Sam Richards, whose “Radical Experiment in Empathy” prompted a lively conversation all last week, sat in on TED Conversations today for two hours to answer questions about how to find empathy for people unlike us, and how we might prejudge someone — even a TED speaker … The conversation was thoughtful, honest and deeply optimistic. Thanks to all who took part! Check out some highlights below, and if you’re inspired to, feel free to post a new question — Richards will be checking back in to keep the conversation going.
Sam started the chat by asking “How does the presenter impact the reaction to a talk? So how might people’s reactions to my talk be different if I was retired military?”:
Bob Sampron: Sam, I think the way you phrased the question points to the role of irony in a presentation. When retired military talks about empathy, it’s similar rhetorically to an executioner calling for an end to the death penalty. A passivist is expected to advocate for empathy. A person who makes war his profession is not. Because the opinion is unexpected, it gives the remarks a special relevance in the audience’s mind. Whether it should or not is another story. Move
Sam Richards: I’m sure many people will disagree with my depiction of some soldiers as “social workers with guns,” but this is what I see so often. in fact, honestly, I teach many, many vets and ROTC cadets and have had close friends and family members from the military and I see again and again that people want to do good and often join the military to do good. “I wanted to stop the genocide in Somalia,” is what one student recently told me. This isn’t all people, of course, and trust me when I say that I’m totally aware of that. But I see soldiers with kind and soft hearts again and again.
Sam Richards: Most people who have reacted negatively to this talk have said one of two things: 1. I’m a nutcase anti-American liberal academic (or some version of that 🙂 or, 2. This is elementary thinking — that the talk is meaningless because nobody should find themselves incapable of empathizing with Iraqis. Any thoughts on the second critique?
Laurie Mulvey: In answer to #2, Empathy (like other “soft skills” such as listening) seems like something we all do naturally and easily. My experience doing conflict resolution work for the past 15-20 years is that these are profoundly difficult things to do (and to even know how to do) in the moments when it’s most necessary. And that’s exactly why #1 occurred so often in response to your talk.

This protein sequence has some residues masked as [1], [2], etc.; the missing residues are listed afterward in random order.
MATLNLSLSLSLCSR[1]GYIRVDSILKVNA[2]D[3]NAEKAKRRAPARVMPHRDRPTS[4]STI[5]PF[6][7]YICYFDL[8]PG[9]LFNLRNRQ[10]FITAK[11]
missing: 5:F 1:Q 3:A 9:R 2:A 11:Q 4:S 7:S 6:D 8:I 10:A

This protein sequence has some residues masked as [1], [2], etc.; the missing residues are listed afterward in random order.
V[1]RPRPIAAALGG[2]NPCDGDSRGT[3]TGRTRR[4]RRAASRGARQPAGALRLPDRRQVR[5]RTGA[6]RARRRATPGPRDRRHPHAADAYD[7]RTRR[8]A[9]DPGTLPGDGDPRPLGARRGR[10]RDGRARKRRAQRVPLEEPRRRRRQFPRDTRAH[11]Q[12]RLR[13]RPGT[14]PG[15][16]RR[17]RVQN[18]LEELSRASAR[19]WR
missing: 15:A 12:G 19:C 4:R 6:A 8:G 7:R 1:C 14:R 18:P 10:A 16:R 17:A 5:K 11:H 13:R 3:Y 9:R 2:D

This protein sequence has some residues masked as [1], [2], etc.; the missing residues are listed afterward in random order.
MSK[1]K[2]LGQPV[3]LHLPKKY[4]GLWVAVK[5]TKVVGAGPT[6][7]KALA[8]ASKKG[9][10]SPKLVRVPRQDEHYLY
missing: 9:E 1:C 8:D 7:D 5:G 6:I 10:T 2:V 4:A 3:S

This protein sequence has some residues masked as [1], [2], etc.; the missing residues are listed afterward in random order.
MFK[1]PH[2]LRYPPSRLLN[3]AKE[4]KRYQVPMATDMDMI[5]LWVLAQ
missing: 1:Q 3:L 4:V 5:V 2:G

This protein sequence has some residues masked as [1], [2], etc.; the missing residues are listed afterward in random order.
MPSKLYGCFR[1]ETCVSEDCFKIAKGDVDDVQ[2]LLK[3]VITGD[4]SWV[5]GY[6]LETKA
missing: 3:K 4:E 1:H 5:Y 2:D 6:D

Mark Meijer: Empathizing is easy. Empathizing when it matters is hard. There is such a thing as an amygdala hijack, which basically means that whenever we are overwhelmed by the emotional urge to react to something imminent, everything else goes right out the window. This includes reason and empathy. And one might be surprised how often this occurs.
Sam Richards: I like how you write “empathizing when it matters” here. Yes, like in our day-to-day lives — with our friends and spouses and children and parents. How is it so easy to feel empathy toward someone across the world from me and yet I have a difficult time feeling it with my neighbor?
Debra Smith: I first saw you on TEDX youtube and I brought up your talk in two separate threads on TED conversations before you were a speaker on this site. One thread asked for great talks that no one had seen yet. I share that to indicate that I had absolutely no information about you or your expertise before I watched your talk for the first time. I was attracted by the title of the talk and I found your presentation to be compelling and persuasive. You do have a natural charisma but I feel that I evaluated it and loved the talk based on the merits of what you were saying. It was courageous and I thought quite controversial to take such a stance in the climate of the USA today. In hindsight, I would have been more shocked and impressed if you had been retired military because I would have surmised that you had a spirit of independent thought that had survived the indoctrination of the armed forces. Move
Sam Richards: So you simply went into the talk with an open mind and walked away with something from within that “open environment” that you created. Very cool.